Government Wants Asset Sales of NZ’s Last Wild Frontier
Wednesday, 29 August 2012
Message to NZ Public is Clear: Government Wants Asset Sales of NZ’s Last Wild Frontier to Happen
While the public and a growing number of New Zealand’s political parties are rallying behind the campaign to save New Zealand’s last wilderness from “asset
sales by stealth”, the National government is hiding behind lame excuses for not engaging in the growing public debate around this issue.
The facts make it abundantly clear to NZ voters: the government wants these private development deals to happen – and if either of them does get approved, it will set a dangerous new precedent for New Zealand. What happens in Fiordland and Mt Aspiring today, can happen tomorrow in Tongariro, or Abel Tasman, or wherever.
DOC has already granted approval-in-principle for both proposals, and the Minister for Conservation has given her ‘notice of her intention to grant concessions’ – which is not a neutral stance as she would like the public to believe, but rather a clear rubber stamp of approval. Neither the Minister nor DOC will offer a timeline on when a decision will be announced – likely sitting on their planned announcement of approval until an ‘opportune’ time when they hope the fewest NZers will be paying attention.
No such luck for the government, however: With each passing day, public opposition to this privatisation of the last frontier is growing, and political opposition is now also mounting – with both the Green Party and Labour Party unequivocal in their opposition to these wilderness asset sales, and other Opposition parties poised to join in this protest as well. Questions are now being asked all over the country: in public, in the media, and recently on the floor of Parliament.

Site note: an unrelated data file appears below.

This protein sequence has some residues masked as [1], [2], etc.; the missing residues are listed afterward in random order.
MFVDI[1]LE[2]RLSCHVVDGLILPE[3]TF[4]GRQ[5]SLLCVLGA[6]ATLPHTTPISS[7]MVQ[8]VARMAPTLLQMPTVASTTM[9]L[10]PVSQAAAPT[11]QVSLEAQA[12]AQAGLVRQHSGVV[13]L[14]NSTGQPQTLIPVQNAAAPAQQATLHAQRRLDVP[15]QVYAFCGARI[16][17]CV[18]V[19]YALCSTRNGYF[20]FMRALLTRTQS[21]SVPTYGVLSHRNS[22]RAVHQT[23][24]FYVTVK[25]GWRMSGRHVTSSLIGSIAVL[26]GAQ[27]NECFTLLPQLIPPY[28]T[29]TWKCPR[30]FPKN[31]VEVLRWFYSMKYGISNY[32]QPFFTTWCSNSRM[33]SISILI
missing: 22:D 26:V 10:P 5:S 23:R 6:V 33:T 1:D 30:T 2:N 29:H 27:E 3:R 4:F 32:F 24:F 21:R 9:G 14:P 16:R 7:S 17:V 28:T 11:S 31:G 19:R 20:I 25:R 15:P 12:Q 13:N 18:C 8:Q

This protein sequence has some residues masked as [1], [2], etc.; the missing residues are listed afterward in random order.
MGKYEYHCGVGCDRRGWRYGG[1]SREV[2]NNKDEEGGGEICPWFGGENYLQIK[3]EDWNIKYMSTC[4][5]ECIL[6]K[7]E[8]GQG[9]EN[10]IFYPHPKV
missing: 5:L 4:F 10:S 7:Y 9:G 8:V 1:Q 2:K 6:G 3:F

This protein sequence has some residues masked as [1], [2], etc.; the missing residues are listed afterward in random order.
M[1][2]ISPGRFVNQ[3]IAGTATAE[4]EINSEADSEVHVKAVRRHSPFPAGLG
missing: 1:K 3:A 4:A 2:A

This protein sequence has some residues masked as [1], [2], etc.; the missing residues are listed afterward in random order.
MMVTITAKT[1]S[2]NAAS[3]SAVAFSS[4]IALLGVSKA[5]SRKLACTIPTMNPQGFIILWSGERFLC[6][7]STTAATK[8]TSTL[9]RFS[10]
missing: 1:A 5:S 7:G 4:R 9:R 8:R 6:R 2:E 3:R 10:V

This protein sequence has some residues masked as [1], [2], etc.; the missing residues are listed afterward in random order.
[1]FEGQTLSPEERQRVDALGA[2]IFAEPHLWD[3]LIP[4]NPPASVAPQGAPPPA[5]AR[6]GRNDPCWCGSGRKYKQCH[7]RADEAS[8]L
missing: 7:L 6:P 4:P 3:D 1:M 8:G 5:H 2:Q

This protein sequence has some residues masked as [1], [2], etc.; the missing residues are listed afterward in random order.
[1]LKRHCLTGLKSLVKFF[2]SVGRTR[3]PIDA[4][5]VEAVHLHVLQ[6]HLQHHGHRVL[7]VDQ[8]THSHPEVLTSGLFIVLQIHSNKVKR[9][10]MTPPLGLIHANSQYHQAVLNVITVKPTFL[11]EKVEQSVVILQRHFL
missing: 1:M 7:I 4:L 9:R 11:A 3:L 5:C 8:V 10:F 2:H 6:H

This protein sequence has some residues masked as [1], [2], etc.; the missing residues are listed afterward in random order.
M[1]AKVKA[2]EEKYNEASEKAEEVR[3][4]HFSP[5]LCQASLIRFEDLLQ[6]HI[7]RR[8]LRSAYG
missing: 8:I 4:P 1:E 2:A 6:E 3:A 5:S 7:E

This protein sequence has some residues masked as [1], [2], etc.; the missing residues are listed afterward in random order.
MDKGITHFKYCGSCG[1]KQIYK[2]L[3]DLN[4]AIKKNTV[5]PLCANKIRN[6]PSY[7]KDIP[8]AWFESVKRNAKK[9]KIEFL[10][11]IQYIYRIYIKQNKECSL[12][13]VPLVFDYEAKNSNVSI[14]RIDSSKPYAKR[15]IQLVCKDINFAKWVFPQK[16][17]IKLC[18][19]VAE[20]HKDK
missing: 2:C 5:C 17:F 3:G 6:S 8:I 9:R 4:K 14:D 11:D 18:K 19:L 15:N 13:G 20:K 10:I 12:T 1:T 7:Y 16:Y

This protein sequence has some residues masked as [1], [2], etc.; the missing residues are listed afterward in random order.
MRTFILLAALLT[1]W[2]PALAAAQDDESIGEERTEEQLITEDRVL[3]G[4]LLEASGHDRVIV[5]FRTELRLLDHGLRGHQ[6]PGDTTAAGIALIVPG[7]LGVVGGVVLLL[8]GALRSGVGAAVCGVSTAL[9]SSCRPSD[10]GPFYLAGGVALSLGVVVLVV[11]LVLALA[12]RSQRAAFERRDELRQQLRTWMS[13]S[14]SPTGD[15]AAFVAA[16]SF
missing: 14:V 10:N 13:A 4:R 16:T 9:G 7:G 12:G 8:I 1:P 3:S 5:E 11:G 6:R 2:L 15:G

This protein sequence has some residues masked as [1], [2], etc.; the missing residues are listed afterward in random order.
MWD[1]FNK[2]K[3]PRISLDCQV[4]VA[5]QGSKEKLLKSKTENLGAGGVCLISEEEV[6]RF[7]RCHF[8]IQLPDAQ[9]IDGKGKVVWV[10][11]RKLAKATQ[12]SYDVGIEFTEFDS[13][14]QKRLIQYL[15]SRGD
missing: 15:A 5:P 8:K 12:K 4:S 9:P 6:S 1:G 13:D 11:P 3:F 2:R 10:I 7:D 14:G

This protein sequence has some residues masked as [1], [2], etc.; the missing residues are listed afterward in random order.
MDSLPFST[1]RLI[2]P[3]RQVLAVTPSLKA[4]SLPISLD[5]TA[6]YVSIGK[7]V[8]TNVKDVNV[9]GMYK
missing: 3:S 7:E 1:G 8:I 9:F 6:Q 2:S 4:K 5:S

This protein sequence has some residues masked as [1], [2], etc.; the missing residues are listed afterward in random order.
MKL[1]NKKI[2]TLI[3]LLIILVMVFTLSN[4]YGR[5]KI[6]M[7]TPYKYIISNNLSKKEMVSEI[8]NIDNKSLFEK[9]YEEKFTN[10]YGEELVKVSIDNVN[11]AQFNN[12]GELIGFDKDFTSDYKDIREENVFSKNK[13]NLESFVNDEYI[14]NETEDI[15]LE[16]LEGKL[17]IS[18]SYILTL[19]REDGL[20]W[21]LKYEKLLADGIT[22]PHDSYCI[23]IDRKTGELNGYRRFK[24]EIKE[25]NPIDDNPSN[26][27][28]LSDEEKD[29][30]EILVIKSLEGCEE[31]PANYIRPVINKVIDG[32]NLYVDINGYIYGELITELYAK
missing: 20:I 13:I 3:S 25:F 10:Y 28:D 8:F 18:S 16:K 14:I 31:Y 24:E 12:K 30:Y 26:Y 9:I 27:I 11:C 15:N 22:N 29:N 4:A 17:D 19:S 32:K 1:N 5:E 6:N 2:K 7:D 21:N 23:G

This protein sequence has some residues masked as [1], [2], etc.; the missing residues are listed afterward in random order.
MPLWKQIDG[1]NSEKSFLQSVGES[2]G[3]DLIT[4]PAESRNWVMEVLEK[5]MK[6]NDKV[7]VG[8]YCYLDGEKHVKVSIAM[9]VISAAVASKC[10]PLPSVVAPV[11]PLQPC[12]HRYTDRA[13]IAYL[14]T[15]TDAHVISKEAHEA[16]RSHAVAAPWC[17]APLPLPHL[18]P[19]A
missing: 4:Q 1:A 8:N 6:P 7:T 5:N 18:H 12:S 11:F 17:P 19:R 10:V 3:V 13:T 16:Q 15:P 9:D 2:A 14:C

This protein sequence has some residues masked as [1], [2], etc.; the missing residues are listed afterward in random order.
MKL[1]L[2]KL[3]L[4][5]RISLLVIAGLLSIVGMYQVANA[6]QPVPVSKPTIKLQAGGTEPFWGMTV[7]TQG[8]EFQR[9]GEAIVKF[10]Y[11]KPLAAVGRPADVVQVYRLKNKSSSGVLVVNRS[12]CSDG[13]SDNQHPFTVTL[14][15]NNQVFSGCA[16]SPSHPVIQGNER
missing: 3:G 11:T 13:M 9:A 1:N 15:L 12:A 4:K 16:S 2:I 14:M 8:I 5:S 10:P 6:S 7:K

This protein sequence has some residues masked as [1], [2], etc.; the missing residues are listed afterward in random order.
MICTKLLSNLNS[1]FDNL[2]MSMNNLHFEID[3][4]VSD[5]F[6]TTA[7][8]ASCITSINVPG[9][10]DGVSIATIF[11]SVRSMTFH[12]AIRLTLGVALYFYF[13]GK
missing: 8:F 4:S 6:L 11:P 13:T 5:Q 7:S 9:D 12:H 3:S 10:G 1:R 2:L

Meanwhile, the government is left
exposed as the principal driving force behind these
destructive proposals to sell exclusive access of the NZ
wild to private developers. They want this to happen – and
every day that they delay in coming to their senses and
rejecting this idea is another day that they will lose
support among New Zealand voters.
The pointless pursuit of asset sales at any cost is already undermining this country and creating unprecedented dissatisfaction with the present government. Selling off access to the last frontier of cherished wilderness might just be the last straw for many.
For New Zealanders who are offended by this most extreme attempt at “asset sales by stealth”, the political consequences are becoming increasingly clear.